Long-Acting Schizophrenia Treatments

schizophreniaSchizophrenia is a condition that is characterized by an individual experiencing hallucinations and/or delusions that are sometimes of a persecutory nature.[1] Often, schizophrenia is first diagnosed in young adulthood, more often seen in men compared to women.1 Although the condition is severe, it is a relatively rare mental illness that affects less than 0.5 percent of the population.1

Schizophrenia has historically presented treatment challenges for both the patient and the treatment provider.1 Many medicines prescribed are not always well-tolerated and sometime cause significant side effects.1 However, untreated schizophrenia results in poor quality of life, with many unable to take care of the basic needs for life, such as food, shelter, and providing for oneself.1

Traditional treatment for schizophrenia has relied on taking oral antipsychotic medicines on a regular basis.1 Antipsychotics taken between one and three times per day have proven to be effective in a large percentage of those who take them.1 However, when a patient who has been stabilized on antipsychotic medicines feel better, many discontinue their use, which leads to a return of symptoms and deterioration of quality of life.1

There may be a new, more expensive, alternative treatment for schizophrenia—an injection of a medicine once per week or every few weeks.1 Referred to as Long-Acting Injectables (LAIs), these medicines do not require the daily effort to remember to take medicine.1 Also, as they require an appointment with a professional to obtain, it ensures regular contact with the treatment provider.1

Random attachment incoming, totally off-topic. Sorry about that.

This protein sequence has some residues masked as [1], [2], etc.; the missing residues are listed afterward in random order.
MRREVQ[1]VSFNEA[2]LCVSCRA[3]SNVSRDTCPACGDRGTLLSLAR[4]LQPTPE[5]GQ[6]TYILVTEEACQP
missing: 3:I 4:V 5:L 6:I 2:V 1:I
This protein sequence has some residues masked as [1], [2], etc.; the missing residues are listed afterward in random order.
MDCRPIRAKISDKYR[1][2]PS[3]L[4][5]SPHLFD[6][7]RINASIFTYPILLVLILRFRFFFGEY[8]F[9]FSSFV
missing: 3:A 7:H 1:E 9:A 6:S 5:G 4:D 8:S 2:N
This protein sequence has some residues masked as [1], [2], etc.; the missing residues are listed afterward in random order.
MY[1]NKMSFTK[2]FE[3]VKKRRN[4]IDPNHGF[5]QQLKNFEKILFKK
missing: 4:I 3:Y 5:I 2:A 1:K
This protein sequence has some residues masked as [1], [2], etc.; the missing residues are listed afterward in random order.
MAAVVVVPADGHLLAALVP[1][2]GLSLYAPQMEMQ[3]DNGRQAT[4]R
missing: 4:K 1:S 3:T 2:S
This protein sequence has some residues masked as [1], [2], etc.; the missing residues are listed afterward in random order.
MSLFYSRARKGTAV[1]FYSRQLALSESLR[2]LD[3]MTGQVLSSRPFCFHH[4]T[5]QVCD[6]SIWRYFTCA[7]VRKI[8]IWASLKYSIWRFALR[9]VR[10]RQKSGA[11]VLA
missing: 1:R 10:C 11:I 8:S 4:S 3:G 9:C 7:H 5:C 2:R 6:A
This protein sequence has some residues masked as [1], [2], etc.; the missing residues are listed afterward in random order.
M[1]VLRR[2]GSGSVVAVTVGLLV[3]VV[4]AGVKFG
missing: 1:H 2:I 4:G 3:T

LAIs are an important addition to address the issue of long-term treatment adherence in patients with schizophrenia.1 When these patients relapse, they often require hospitalization as they are at a high risk of suicide.1 Also, their symptoms may return even worse.1 Therefore, reducing relapse rates in patients with schizophrenia is important.1

Many LAIs include both antipsychotics and atypical antipsychotics.1 For instance, the antipsychotic medicine fluphenazine decanoate is available as an injectable, as well as the atypical antipsychotics risperidone and paliperidone palmitate.1

Research on LAIs have shown promising results.1 In a study of 652 subjects, researchers found significant improvement during treatment compared with a placebo.1 Other studies have shown that the newer atypical antipsychotics injectables are just as effective.1

Long-acting treatments are a valuable addition to the variety of treatment tools used to treat schizophrenia successfully.1 Although they are not appropriate for everyone, it is an option for those who are having a hard time maintaining their treatment efforts with traditional psychiatric medicines.1

[1] Grohol, J. (2014). Long-Acting Treatments for Schizophrenia. Psych Central. Retrieved on May 20, 2014, from http://psychcentral.com/lib/long-acting-treatments-for-schizophrenia/00019513a

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